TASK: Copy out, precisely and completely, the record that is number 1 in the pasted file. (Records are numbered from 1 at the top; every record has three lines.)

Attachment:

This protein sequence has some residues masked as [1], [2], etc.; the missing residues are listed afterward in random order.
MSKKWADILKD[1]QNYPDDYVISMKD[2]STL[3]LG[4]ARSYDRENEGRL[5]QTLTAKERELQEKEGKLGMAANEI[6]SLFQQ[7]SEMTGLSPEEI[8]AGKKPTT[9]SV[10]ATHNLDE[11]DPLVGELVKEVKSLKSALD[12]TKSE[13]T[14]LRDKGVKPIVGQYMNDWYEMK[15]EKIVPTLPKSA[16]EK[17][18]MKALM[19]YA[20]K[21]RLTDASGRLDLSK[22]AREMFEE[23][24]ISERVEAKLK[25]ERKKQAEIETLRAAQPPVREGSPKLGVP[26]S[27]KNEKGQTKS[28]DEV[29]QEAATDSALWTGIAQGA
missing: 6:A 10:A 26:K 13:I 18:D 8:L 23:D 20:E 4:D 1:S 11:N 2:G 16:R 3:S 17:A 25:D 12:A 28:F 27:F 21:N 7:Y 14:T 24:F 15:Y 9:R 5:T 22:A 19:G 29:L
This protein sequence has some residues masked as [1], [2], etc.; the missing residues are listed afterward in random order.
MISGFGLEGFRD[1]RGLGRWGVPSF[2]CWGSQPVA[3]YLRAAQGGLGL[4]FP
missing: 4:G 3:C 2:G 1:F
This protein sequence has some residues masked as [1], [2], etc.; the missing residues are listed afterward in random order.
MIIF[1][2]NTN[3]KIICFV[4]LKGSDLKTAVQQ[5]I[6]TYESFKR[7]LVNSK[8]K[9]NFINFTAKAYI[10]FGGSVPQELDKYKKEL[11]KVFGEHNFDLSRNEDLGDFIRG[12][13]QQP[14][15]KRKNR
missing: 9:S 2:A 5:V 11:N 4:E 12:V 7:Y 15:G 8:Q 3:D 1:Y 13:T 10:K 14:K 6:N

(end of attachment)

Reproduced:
This protein sequence has some residues masked as [1], [2], etc.; the missing residues are listed afterward in random order.
MSKKWADILKD[1]QNYPDDYVISMKD[2]STL[3]LG[4]ARSYDRENEGRL[5]QTLTAKERELQEKEGKLGMAANEI[6]SLFQQ[7]SEMTGLSPEEI[8]AGKKPTT[9]SV[10]ATHNLDE[11]DPLVGELVKEVKSLKSALD[12]TKSE[13]T[14]LRDKGVKPIVGQYMNDWYEMK[15]EKIVPTLPKSA[16]EK[17][18]MKALM[19]YA[20]K[21]RLTDASGRLDLSK[22]AREMFEE[23][24]ISERVEAKLK[25]ERKKQAEIETLRAAQPPVREGSPKLGVP[26]S[27]KNEKGQTKS[28]DEV[29]QEAATDSALWTGIAQGA
missing: 6:A 10:A 26:K 13:I 18:D 8:L 23:D 20:E 4:D 1:S 11:N 2:G 16:R 3:S 17:A 25:D 12:A 28:F 27:F 21:N 7:Y 14:T 24:F 15:Y 9:R 5:T 22:A 19:G 29:L